At this point, a relatively straightforward software or firmware routine may be utilized to compare the baseline information (stored in column 32) with the transition information (stored in column 33) and provide an analysis of the likely cause of the problem based on a set of common or known failure scenarios. In the case of port 1, for example, because the cable length went from 78 m to 0 m, a likely cause of this change is that the cable was unplugged from the switch. Thus, an error message may be generated (block 46) for the network administrator such as, “Port 1/24 left bridge group 5; was 78 m/terminated, now is 0 m/open; probable cause: cable unplugged from switch.” It is appreciated that his added level of intelligence greatly assists troubleshooting, debugging and allocation of network operations staff resources to fix the problem.

With continuing reference to the examples shown in FIGS. 1 & 2, the transitional event causing a change in the operating state of port 2 connected to cable 14 is disconnection of the cable from host 24. In this case, the state transition is from “78 m/T” to “78 m/O”, which produces an error message indicating to the network administrator that the most likely cause of the problem is that cable 14 is now unplugged from end station 23.

In the case of port 3, the failure event detected is that the administrator/line protocol state transitioned from “8 m/T” to “73 m/O”. Because the discontinuity occurred very near to the host connection, the error analysis routine may be programmed to return a message indicating that the most likely cause of the short is that cable 15 was unplugged from a patch panel. Where a short is detected farther down the line, say, at 55 m as shown in the entry of column 33 (“55 m/S”) associated with port 4 the error analysis routine may be programmed to return an error message that the cable 16 was probably cut 55 meters from the switch.

The final failure case shown in FIGS. 1 & 2 is that of a server 27 going down, i.e., a catastrophic network failure. The physical (PHY) layer event that drives re-running of the TDR test in this case is a lost Ethernet connection to server 27. Thus, the port transitions from an administrator up/line protocol up (up/up) state, to an administrator up/line protocol down (up/down) state, even though the detected cable length and termination status is not shown having changed. This information may be interpreted by the error analysis routine as the serving going down, triggering the issuance of an appropriate (e.g., urgent) message being sent to the network administrator.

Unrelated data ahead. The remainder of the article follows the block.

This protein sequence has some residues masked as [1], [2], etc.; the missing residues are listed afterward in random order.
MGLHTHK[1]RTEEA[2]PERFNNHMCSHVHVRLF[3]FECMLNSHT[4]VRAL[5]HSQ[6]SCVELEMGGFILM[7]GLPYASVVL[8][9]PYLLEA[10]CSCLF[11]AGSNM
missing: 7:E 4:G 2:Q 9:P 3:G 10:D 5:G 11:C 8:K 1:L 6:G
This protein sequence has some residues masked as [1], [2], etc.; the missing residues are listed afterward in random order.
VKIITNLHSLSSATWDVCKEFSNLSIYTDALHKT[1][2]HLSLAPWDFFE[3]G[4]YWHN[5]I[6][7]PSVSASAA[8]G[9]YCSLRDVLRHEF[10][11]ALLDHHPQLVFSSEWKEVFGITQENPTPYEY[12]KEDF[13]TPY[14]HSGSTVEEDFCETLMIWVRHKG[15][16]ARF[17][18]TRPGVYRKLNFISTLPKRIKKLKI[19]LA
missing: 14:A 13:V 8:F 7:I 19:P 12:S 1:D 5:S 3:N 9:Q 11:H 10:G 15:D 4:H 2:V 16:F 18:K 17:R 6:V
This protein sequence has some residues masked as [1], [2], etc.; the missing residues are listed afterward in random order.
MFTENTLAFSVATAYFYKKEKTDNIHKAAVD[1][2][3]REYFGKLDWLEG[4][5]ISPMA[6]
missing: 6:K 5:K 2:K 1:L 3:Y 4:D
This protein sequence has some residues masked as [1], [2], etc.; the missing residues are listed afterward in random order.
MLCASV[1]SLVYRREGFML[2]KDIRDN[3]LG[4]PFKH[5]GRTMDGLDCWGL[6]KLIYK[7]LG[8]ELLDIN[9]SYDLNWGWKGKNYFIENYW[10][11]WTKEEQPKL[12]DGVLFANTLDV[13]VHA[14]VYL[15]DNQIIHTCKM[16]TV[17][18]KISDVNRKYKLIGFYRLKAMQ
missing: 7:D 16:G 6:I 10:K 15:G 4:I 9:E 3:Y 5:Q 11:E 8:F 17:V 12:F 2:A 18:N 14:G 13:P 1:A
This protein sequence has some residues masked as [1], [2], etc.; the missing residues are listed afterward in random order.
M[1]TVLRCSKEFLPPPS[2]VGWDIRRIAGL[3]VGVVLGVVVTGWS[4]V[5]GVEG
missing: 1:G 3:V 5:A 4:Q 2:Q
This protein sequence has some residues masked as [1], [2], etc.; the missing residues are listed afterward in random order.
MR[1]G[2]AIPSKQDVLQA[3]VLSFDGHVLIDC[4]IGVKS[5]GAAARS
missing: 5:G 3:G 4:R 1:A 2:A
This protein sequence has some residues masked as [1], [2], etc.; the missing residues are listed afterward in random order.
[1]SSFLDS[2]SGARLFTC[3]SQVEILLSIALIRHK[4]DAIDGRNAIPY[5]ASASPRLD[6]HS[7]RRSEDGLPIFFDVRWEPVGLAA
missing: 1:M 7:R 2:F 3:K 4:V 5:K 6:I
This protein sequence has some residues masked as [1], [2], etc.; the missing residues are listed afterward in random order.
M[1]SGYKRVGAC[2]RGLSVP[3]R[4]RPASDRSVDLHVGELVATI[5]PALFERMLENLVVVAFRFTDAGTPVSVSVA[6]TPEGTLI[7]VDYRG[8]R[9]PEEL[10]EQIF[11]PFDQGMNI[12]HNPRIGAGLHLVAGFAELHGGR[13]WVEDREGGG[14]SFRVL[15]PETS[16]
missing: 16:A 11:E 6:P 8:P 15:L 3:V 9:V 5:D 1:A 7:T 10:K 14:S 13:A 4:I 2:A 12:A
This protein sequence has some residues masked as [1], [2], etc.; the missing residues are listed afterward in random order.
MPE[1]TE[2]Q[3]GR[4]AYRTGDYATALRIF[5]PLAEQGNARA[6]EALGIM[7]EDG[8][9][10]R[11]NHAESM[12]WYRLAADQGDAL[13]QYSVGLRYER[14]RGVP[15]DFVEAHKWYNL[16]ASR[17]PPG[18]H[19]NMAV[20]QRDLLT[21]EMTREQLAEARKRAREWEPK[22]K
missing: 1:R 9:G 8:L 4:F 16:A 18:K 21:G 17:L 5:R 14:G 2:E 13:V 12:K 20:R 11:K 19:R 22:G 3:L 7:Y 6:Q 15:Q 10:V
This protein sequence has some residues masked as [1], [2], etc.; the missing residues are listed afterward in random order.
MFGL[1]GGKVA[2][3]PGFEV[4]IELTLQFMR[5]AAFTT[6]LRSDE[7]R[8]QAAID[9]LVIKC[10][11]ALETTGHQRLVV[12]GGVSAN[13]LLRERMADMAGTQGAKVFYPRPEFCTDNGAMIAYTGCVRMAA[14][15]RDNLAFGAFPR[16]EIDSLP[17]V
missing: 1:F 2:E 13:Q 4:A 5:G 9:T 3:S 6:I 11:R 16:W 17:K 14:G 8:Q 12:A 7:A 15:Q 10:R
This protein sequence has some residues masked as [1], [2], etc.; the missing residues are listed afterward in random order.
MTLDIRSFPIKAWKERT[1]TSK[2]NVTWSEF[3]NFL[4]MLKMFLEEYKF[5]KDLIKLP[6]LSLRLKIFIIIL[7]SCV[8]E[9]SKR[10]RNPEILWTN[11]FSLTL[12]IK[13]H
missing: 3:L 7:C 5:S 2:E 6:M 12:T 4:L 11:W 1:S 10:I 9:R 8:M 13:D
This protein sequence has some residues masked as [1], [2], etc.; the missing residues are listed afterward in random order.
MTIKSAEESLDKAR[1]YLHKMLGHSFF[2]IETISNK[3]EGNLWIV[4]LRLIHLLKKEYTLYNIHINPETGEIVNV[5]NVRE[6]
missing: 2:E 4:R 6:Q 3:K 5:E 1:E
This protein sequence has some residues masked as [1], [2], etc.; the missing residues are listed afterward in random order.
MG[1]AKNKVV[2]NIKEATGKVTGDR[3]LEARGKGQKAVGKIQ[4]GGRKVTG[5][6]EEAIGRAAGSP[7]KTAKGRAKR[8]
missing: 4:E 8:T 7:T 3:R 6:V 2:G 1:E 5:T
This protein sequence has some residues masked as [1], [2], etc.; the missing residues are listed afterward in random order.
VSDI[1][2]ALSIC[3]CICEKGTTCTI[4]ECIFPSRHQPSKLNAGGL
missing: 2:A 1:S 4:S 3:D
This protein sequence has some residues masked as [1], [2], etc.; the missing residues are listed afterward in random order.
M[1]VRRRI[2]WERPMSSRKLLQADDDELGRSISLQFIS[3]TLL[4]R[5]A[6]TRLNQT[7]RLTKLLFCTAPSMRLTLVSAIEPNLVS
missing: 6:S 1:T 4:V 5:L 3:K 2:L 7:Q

As an alternative, or in addition, to re-running of the TDR test responsive to up/down PHY layer events, a time-sensitive repetitive test of the TDR status of a cable may be performed. For instance, on an unconnected and MAC layer “down” port, a TDR test could run repetitively at a predetermined interval (e.g., every 300 seconds). If the TDR status of the cable transitions without a MAC layer transition, e.g., cable was “78 m/O” and is now “55 m/S”, a reasonable inference may be drawn that the cable is not capable of sustaining connectivity. Such a situation might be caused, for example, by routine wiring closet maintenance that occurs during off-hours.

In another embodiment of the present invention, a network service priority level may be assigned to certain types of error messages. In the above example, for instance, the highest priority error message may be produced in response to the situation where a server fails. In that case, an error message requesting urgent servicing attention might be sent to the highest level network administrative personnel. In contrast, when a relatively low level employee unplugs his computer from the network, an innocuous error message may be sent to a network operator with no recommendation for servicing or other action. It is appreciated that the present invention also supports any number of intermediate priority service error messages.